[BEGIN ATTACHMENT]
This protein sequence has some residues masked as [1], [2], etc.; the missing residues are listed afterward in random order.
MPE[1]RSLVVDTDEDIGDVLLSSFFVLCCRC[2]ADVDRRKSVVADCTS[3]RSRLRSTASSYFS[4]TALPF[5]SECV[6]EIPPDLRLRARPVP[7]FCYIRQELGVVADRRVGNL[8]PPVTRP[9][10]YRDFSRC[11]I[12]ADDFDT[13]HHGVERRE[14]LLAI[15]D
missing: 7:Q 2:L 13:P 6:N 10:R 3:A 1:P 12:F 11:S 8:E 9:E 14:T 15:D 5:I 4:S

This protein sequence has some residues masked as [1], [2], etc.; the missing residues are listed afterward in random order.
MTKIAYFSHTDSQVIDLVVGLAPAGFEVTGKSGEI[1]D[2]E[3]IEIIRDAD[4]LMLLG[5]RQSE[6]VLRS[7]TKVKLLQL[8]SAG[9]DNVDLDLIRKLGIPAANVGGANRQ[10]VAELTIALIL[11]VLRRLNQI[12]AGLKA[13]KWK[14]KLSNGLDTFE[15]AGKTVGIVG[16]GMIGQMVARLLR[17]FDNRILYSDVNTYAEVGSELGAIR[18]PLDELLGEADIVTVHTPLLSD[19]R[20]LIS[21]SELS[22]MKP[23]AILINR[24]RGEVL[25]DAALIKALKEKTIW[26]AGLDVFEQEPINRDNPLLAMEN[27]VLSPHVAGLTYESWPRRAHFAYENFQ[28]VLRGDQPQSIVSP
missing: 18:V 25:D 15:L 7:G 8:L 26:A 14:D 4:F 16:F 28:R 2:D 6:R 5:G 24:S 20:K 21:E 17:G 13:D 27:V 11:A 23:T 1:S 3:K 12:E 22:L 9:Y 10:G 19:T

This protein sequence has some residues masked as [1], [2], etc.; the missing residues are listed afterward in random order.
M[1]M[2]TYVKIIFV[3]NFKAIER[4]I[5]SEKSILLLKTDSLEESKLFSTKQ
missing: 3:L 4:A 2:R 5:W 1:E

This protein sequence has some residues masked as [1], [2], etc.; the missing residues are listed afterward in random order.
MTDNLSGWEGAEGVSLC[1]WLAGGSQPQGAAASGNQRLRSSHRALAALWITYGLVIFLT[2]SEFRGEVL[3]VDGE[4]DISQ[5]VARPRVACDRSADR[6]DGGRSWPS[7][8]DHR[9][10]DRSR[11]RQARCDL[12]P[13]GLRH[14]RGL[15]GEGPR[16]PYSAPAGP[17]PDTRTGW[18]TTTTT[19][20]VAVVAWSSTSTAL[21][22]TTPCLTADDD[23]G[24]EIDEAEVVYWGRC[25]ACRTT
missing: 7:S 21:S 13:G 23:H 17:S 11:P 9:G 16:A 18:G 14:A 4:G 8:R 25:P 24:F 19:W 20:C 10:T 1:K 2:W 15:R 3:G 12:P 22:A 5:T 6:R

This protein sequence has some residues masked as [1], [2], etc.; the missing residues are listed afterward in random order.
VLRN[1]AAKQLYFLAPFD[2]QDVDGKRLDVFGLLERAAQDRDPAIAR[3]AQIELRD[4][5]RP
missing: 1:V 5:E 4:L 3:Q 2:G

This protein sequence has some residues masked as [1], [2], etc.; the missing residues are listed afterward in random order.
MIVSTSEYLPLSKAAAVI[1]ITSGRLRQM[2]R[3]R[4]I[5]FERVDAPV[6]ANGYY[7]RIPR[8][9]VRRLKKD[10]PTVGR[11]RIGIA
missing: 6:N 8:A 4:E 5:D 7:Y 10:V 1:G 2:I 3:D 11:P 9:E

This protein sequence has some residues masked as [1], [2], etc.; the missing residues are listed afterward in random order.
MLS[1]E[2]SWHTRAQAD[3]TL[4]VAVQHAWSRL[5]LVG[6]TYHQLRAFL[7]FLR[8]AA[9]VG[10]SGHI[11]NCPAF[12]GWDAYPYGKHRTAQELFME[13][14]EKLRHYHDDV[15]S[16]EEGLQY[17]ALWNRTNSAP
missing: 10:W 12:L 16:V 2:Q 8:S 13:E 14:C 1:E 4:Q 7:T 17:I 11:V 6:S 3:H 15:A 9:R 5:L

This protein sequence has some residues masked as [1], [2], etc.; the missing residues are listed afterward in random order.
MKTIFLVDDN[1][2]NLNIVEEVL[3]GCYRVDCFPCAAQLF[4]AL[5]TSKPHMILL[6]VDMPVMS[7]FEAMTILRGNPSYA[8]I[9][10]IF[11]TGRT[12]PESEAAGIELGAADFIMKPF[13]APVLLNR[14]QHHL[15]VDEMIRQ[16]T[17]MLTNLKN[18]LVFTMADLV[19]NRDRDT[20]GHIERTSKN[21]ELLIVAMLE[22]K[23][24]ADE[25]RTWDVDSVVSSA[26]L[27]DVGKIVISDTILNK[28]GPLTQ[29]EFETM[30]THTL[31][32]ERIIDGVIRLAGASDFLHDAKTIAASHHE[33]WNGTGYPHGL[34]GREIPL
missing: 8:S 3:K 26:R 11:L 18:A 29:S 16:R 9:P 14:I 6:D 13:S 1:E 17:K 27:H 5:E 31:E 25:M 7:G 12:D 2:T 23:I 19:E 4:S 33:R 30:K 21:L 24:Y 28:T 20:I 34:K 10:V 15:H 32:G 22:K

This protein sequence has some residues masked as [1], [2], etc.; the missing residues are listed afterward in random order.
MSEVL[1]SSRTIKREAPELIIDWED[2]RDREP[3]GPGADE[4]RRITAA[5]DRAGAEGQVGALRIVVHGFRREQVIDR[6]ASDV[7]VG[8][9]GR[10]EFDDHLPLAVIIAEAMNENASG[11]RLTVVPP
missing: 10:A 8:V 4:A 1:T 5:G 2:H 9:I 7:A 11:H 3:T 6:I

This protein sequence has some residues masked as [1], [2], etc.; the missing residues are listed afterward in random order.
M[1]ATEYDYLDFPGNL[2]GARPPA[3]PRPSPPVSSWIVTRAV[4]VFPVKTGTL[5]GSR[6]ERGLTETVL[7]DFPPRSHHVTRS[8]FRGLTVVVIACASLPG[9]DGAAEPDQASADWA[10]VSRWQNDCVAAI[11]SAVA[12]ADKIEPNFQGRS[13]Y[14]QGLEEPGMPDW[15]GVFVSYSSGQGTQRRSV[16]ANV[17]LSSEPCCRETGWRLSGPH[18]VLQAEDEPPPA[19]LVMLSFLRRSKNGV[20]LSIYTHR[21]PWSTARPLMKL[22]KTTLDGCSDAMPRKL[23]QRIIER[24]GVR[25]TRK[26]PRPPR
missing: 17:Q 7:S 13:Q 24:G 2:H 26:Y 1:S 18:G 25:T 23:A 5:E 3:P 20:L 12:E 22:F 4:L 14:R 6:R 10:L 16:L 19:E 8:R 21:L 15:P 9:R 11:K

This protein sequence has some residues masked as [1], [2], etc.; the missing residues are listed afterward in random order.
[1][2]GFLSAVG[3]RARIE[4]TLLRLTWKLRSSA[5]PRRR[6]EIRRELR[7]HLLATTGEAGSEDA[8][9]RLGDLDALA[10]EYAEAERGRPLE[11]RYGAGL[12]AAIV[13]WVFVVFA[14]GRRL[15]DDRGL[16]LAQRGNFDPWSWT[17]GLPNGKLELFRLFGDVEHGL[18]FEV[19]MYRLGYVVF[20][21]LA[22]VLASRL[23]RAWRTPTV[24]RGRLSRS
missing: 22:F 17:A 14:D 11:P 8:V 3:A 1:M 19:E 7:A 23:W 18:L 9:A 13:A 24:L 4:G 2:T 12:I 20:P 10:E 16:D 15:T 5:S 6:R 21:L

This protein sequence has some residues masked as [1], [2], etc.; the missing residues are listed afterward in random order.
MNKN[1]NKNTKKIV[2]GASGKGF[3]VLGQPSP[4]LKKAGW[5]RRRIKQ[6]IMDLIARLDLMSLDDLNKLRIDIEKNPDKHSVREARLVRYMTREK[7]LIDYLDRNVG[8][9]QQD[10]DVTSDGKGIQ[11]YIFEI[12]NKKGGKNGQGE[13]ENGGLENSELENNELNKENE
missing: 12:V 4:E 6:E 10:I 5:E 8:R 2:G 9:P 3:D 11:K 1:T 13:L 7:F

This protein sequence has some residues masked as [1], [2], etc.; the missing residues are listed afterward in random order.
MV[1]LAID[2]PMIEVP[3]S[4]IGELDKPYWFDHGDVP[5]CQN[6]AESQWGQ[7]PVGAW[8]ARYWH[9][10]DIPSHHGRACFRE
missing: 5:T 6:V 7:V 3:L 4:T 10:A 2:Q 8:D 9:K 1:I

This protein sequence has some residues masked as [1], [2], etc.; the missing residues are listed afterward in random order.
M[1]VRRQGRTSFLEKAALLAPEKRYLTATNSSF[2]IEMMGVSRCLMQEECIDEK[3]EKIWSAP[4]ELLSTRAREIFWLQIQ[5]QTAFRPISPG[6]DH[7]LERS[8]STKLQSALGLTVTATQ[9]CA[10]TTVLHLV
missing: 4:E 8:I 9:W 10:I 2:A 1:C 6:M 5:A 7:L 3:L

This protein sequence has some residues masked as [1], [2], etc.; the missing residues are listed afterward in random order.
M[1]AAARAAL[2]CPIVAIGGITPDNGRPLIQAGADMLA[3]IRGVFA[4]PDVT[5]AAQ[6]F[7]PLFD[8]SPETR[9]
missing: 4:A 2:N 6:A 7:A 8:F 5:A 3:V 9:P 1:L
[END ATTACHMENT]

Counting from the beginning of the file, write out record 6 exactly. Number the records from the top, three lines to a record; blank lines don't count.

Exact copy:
This protein sequence has some residues masked as [1], [2], etc.; the missing residues are listed afterward in random order.
MIVSTSEYLPLSKAAAVI[1]ITSGRLRQM[2]R[3]R[4]I[5]FERVDAPV[6]ANGYY[7]RIPR[8][9]VRRLKKD[10]PTVGR[11]RIGIA
missing: 6:N 8:A 4:E 5:D 7:Y 10:V 1:G 2:I 3:D 11:P 9:E